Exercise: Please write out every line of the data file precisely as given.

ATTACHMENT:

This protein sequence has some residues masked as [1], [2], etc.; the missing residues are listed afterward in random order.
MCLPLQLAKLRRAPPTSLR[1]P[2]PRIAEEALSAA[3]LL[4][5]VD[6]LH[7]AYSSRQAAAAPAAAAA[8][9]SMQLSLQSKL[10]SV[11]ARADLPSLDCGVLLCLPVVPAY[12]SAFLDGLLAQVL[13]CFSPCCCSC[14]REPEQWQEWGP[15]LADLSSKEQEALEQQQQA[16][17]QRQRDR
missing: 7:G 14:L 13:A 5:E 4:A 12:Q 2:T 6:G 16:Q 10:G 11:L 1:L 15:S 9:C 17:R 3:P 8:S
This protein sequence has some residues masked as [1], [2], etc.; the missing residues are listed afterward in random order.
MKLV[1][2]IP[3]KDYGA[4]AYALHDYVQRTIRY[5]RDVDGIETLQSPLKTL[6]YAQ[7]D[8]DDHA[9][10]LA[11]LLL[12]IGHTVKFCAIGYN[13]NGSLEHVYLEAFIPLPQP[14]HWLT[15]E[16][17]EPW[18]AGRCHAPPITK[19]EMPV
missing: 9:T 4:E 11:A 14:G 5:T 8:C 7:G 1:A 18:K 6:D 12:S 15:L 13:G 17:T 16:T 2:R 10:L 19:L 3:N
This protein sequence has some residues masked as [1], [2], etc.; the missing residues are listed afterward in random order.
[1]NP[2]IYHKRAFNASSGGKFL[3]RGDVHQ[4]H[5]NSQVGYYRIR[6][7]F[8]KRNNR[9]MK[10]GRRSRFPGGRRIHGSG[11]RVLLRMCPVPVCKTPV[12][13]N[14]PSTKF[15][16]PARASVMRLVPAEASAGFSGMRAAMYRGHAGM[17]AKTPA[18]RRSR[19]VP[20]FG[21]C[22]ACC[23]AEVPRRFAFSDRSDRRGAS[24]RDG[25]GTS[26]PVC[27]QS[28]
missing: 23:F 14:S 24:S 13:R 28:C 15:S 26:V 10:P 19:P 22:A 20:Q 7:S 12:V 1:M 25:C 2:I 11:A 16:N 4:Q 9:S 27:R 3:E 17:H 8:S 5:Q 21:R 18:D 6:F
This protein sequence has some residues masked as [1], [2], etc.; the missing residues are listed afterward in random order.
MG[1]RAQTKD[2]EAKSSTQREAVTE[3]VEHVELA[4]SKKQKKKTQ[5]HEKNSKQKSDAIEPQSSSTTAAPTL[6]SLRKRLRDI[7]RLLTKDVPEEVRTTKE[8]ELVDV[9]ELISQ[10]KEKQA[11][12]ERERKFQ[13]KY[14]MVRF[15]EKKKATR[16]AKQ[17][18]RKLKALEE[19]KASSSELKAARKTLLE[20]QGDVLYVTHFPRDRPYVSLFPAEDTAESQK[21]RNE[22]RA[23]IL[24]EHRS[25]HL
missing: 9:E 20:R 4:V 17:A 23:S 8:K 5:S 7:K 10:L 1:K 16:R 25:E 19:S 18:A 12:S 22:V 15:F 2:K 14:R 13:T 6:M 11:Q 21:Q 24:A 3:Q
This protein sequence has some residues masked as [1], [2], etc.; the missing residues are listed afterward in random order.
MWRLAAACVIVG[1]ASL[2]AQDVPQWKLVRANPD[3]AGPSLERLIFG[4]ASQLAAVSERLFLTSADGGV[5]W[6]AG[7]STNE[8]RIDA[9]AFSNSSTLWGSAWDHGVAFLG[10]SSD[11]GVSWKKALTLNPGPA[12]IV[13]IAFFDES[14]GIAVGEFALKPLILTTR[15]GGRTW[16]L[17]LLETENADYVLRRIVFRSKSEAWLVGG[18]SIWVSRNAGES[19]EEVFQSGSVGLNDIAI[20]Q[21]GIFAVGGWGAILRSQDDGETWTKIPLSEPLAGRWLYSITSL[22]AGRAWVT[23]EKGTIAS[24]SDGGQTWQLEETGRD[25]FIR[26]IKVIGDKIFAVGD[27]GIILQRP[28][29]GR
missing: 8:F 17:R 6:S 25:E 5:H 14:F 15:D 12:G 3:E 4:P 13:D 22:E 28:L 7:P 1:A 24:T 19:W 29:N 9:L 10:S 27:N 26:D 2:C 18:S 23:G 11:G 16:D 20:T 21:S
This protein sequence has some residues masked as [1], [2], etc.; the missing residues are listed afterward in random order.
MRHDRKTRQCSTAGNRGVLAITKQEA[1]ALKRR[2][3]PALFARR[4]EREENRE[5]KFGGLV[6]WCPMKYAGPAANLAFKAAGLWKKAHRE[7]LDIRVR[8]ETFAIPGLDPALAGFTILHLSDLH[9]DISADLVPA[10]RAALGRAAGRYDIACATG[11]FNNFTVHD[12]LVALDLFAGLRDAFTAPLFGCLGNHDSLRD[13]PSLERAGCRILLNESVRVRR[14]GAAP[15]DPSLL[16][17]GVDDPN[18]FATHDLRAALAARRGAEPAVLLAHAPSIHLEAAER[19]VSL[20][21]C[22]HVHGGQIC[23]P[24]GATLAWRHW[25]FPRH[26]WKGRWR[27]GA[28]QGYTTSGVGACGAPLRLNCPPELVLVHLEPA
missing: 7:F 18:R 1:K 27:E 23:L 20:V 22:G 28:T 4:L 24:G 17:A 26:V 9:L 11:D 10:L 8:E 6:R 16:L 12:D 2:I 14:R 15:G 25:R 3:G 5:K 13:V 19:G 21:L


This protein sequence has some residues masked as [1], [2], etc.; the missing residues are listed afterward in random order.
MCLPLQLAKLRRAPPTSLR[1]P[2]PRIAEEALSAA[3]LL[4][5]VD[6]LH[7]AYSSRQAAAAPAAAAA[8][9]SMQLSLQSKL[10]SV[11]ARADLPSLDCGVLLCLPVVPAY[12]SAFLDGLLAQVL[13]CFSPCCCSC[14]REPEQWQEWGP[15]LADLSSKEQEALEQQQQA[16][17]QRQRDR
missing: 7:G 14:L 13:A 5:E 4:A 12:Q 2:T 6:G 16:Q 10:G 11:L 1:L 15:S 9:C 17:R 3:P 8:S
This protein sequence has some residues masked as [1], [2], etc.; the missing residues are listed afterward in random order.
MKLV[1][2]IP[3]KDYGA[4]AYALHDYVQRTIRY[5]RDVDGIETLQSPLKTL[6]YAQ[7]D[8]DDHA[9][10]LA[11]LLL[12]IGHTVKFCAIGYN[13]NGSLEHVYLEAFIPLPQP[14]HWLT[15]E[16][17]EPW[18]AGRCHAPPITK[19]EMPV
missing: 9:T 4:E 11:A 14:G 5:T 8:C 7:G 1:A 18:K 6:D 12:S 15:L 13:G 17:T 16:T 2:R 10:L 19:L 3:N
This protein sequence has some residues masked as [1], [2], etc.; the missing residues are listed afterward in random order.
[1]NP[2]IYHKRAFNASSGGKFL[3]RGDVHQ[4]H[5]NSQVGYYRIR[6][7]F[8]KRNNR[9]MK[10]GRRSRFPGGRRIHGSG[11]RVLLRMCPVPVCKTPV[12][13]N[14]PSTKF[15][16]PARASVMRLVPAEASAGFSGMRAAMYRGHAGM[17]AKTPA[18]RRSR[19]VP[20]FG[21]C[22]ACC[23]AEVPRRFAFSDRSDRRGAS[24]RDG[25]GTS[26]PVC[27]QS[28]
missing: 23:F 14:S 24:S 13:R 28:C 15:S 26:V 10:P 19:P 22:A 20:Q 7:S 12:V 1:M 25:C 2:I 11:A 16:N 4:Q 9:S 27:R 3:E 17:H 8:S 5:Q 21:R 18:D 6:F
This protein sequence has some residues masked as [1], [2], etc.; the missing residues are listed afterward in random order.
MG[1]RAQTKD[2]EAKSSTQREAVTE[3]VEHVELA[4]SKKQKKKTQ[5]HEKNSKQKSDAIEPQSSSTTAAPTL[6]SLRKRLRDI[7]RLLTKDVPEEVRTTKE[8]ELVDV[9]ELISQ[10]KEKQA[11][12]ERERKFQ[13]KY[14]MVRF[15]EKKKATR[16]AKQ[17][18]RKLKALEE[19]KASSSELKAARKTLLE[20]QGDVLYVTHFPRDRPYVSLFPAEDTAESQK[21]RNE[22]RA[23]IL[24]EHRS[25]HL
missing: 9:E 20:R 4:V 17:A 23:S 8:K 5:S 7:K 10:L 1:K 16:R 25:E 19:S 18:A 12:S 22:V 15:F 2:K 14:R 13:T 6:M 11:Q 21:Q 24:A 3:Q
This protein sequence has some residues masked as [1], [2], etc.; the missing residues are listed afterward in random order.
MWRLAAACVIVG[1]ASL[2]AQDVPQWKLVRANPD[3]AGPSLERLIFG[4]ASQLAAVSERLFLTSADGGV[5]W[6]AG[7]STNE[8]RIDA[9]AFSNSSTLWGSAWDHGVAFLG[10]SSD[11]GVSWKKALTLNPGPA[12]IV[13]IAFFDES[14]GIAVGEFALKPLILTTR[15]GGRTW[16]L[17]LLETENADYVLRRIVFRSKSEAWLVGG[18]SIWVSRNAGES[19]EEVFQSGSVGLNDIAI[20]Q[21]GIFAVGGWGAILRSQDDGETWTKIPLSEPLAGRWLYSITSL[22]AGRAWVT[23]EKGTIAS[24]SDGGQTWQLEETGRD[25]FIR[26]IKVIGDKIFAVGD[27]GIILQRP[28][29]GR
missing: 8:F 17:R 6:S 25:E 5:H 14:F 15:D 12:G 3:E 4:P 13:D 22:E 28:L 7:P 1:A 24:T 19:W 29:N 9:L 10:S 27:N 26:D 2:C 18:S 23:G 11:G 16:D 20:T 21:S
This protein sequence has some residues masked as [1], [2], etc.; the missing residues are listed afterward in random order.
MRHDRKTRQCSTAGNRGVLAITKQEA[1]ALKRR[2][3]PALFARR[4]EREENRE[5]KFGGLV[6]WCPMKYAGPAANLAFKAAGLWKKAHRE[7]LDIRVR[8]ETFAIPGLDPALAGFTILHLSDLH[9]DISADLVPA[10]RAALGRAAGRYDIACATG[11]FNNFTVHD[12]LVALDLFAGLRDAFTAPLFGCLGNHDSLRD[13]PSLERAGCRILLNESVRVRR[14]GAAP[15]DPSLL[16][17]GVDDPN[18]FATHDLRAALAARRGAEPAVLLAHAPSIHLEAAER[19]VSL[20][21]C[22]HVHGGQIC[23]P[24]GATLAWRHW[25]FPRH[26]WKGRWR[27]GA[28]QGYTTSGVGACGAPLRLNCPPELVLVHLEPA
missing: 7:F 18:R 1:K 27:E 23:L 20:V 22:G 28:T 4:L 24:G 17:A 26:V 9:L 11:D 10:L 8:E 6:R 16:L 12:D 2:I 14:R 15:G 25:R 3:G 5:K 13:V 19:G 21:L